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Pope accepts Cardinal Wuerl’s resignation after it’s alleged that he failed to act on sexual abuse

Pope Francis has received the resignation of Cardinal Donald Wuerl of Washington after weeks of mounting pressure for the senior US prelate to resign. The resignation comes after serious allegations that he did not act on sexual abuse committed by priests under his watch.

The Holy See announced at midday on Friday 12 October that Pope Francis has accepted the resignation of the Archbishop of Washington DC, Cardinal Donald Wuerl.

The resignation comes after much criticism and controversy over that past few weeks following the revelations of sexual abuse by priests in Pennsylvania. Wuerl served in that jurisdiction as the bishop of Pittsburgh.

The Pennsylvania Grand Jury Report alleges that Cardinal Wuerl had known of abuser priests in his care and he had still allowed them to continue to minister. In light of the devastating allegations in the report, which suggest that he had failed to act on the sexual abuse of minors by priests for whom he was responsible, many have urged his removal from power in his current archdiocese.

Wuerl offered his resignation to the pope two years ago as is the custom when reaching the age of 75. Pope Francis, at that time, asked him to continue in service. However, after the allegations of his failure to act came to light, he announced that he would meet specifically with the pope to discuss his future.

His decision to speak with the pope at the Synod of Bishops on Young People currently under way in Rome, came in a letter that he wrote to the priests of his archdiocese on 11 September 2018. In it he reveals that the pope had contacted him after the release of the investigative report and asked him “to discern the best course of action for me [Wuerl] to pursue as we face new revelations of the extent of the horror of the clergy abuse of children and the failures in episcopal oversight.” In the letter he also states that he would soon “go to Rome to meet with our Holy Father about the resignation I presented nearly three years ago, November 12, 2015.”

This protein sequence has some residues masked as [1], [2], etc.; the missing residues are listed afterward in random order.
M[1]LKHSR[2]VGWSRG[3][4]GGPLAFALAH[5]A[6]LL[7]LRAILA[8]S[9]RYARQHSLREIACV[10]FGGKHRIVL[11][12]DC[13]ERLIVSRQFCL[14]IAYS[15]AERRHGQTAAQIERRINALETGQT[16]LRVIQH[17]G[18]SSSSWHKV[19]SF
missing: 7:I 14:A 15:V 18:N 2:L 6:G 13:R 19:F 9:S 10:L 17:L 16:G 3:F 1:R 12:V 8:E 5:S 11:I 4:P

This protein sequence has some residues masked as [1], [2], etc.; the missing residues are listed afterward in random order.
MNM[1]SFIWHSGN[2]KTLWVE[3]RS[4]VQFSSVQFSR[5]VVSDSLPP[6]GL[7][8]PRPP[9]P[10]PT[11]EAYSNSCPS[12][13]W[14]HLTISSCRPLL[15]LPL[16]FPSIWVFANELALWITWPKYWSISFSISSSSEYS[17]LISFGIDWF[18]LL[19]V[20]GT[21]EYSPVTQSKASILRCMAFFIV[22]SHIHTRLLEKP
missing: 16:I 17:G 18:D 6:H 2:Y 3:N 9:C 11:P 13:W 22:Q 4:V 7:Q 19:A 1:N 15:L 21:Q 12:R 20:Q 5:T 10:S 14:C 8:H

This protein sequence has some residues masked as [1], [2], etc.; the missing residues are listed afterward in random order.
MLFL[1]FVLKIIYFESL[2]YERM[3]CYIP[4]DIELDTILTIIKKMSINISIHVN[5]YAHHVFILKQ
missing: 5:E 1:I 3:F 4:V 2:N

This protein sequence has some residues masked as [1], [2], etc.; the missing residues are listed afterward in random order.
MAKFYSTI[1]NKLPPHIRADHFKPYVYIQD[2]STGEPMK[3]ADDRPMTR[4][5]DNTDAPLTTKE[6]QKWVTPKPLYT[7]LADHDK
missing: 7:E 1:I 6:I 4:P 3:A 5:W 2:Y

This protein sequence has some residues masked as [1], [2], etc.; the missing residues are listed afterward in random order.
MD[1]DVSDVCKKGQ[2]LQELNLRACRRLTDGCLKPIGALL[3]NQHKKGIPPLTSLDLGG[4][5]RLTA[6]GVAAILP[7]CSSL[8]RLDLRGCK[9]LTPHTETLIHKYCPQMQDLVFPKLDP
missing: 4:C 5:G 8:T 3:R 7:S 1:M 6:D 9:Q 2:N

He met with Pope Francis, this past Wednesday to discuss his resignation and it has now been announced that the pope has accepted the resignation but has asked him to continue to administer the archdiocese until his successor is named.

* The opinions expressed here by Spotlight.Africa contributors and editors are their own and not official statements of the Society of Jesus in South Africa or of the Catholic Church unless explicitly stated.


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Ricardo da Silva SJ
Ricardo is a member of the South African region of the Jesuits and an ordained deacon of the Roman Catholic Church. In 2020, he received a master's degree in journalism from the Graduate School of Journalism at Columbia University, New York, where he was an African Pulitzer Fellow and reported on religion, mental health, housing and other social injustices. Before moving to the U.S.A., Ricardo served as acting editor of and was on the team at Jesuit Institute South Africa. His preparation for ministry as a Jesuit has taken him to study theology in Brazil, philosophy in the U.K and brief working stints in Zimbabwe and Spain. As a Jesuit, he has ministered to refugees, migrants, people experiencing street homelessness, young adults, seminarians, the elderly, and high school and university students, staff and faculty. Before entering religious life in 2007, Ricardo worked in marketing, communications, and brand management before joining the Jesuits in 2007. Ricardo holds dual citizenship, having emigrated from Portugal to South Africa at the age of six with his mother.

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